While every detail of the incident has yet to be clarified – something that is best left to be established in court – this rough sketch of the events is corroborated by footage: the police responded to a reported assault by attacking the pro-immigration protester that was pointed out by the anti-immigration crowd. Following this, a group of pro-immigration protesters (including those that would soon be arrested) attempt to walk away from the situation. Soon the police converge on the group with the assistance of a backup car and proceed to apprehended them violently.
The only apparent pretence for what led the police to make the arrests is that the group was walking away – an act that is in no way criminal unless the police have given orders to do otherwise or made it clear that you are under arrest. With regard to this, Thornton commented, “The police never indicated that they were making an arrest, but when you are body slammed to the ground, I guess you can assume you are under arrest.” As the footage shows, from that point there was nothing to suggest resistance.
In many ways, it is not surprising that a law intended to prosecute those who committed some of the most atrocious racially motivated crimes in American history is now being used against the very activists most likely to protest racism and discrimination today. The charge surfaced in January of 2012 when it was brought against Occupy protesters in Oakland and again in March 2012 when a UCLA graduate student was arrested during a Regents meeting in San Francisco.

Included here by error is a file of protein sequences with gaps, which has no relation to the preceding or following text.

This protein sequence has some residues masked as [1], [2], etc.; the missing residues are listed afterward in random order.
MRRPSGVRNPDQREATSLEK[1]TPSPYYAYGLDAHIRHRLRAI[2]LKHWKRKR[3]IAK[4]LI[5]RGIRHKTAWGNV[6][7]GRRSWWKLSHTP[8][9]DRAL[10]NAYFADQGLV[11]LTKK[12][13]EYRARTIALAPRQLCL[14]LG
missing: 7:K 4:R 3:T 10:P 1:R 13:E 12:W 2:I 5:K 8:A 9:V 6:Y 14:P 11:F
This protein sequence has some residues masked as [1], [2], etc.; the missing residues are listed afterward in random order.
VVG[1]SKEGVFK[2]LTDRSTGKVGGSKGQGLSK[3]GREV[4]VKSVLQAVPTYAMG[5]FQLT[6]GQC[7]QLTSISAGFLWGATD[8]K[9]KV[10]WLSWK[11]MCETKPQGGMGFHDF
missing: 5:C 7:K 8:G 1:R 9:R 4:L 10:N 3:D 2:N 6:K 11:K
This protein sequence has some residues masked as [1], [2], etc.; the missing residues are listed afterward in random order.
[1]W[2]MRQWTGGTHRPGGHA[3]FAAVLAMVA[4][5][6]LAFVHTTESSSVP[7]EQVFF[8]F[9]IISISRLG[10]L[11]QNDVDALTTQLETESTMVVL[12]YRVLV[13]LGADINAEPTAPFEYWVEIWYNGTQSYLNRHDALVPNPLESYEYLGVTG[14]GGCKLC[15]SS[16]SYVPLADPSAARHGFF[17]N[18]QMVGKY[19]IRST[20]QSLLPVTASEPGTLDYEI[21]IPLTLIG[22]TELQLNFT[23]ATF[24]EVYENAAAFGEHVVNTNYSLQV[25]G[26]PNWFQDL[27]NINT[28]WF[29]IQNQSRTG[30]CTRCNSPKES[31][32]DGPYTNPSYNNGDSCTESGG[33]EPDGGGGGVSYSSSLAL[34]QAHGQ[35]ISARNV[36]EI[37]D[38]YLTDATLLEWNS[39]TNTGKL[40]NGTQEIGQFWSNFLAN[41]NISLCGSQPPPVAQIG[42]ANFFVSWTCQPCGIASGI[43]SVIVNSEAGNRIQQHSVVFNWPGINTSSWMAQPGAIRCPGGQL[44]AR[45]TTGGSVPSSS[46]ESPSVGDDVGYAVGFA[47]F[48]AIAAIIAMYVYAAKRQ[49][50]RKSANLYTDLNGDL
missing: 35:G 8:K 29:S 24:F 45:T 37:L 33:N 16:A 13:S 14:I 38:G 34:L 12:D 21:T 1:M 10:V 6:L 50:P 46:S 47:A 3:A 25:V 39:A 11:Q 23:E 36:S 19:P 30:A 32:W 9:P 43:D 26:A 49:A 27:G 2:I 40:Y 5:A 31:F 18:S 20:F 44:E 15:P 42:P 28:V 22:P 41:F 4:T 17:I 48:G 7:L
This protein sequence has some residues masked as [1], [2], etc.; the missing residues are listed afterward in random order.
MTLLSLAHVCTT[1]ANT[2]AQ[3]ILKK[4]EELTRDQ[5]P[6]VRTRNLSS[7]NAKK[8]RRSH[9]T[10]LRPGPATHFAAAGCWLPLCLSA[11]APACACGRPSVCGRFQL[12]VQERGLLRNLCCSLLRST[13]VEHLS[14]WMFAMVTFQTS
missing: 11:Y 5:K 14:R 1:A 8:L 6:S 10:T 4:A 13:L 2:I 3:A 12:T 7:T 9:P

To justify the violence that often accompanies arrests during protests, police departments in California have established charges that apply loosely and whose severity matches the severity of the police assault. The lynching charge is not the charge most commonly deployed in this manner; rather, people who are assaulted tend to be charged with assault on an officer (see for example, Pasadena).
That said, the lynching charge is highly strategic because it is vague enough to apply to the multitude of situations that are suggestive of cooperation between protesters during an arrest and severe enough that the threat can also have a deterrent effect (it carries a higher sentence than Penal Code 4550, the law that applies when someone frees a person from jail or prison). Initially isolated to Northern California, the tactic has spread to other police departments as an effective way of dealing with protesters during the Occupy movement.
The events at Murrieta may seem like a minor case of police brutality compared to those which have recently captured media attention, but in some ways it proves more instructive because those attacked have the opportunity to share their story and support it with evidence. The stark contrast between what is visible in the footage and what is told by most news accounts to date should come as no surprise.
Despite the Murrieta demonstrators’ frequent protestations that they are for law and order rather than against immigrants, the laws are in fact on the side of the refugees. Moreover, their own comments, their role in instigating the counter-protestors’ brutal arrests, and their audible glee in witnessing those arrests, jointly indicate that the violent exertion of control is more central to their agenda than any principled stance.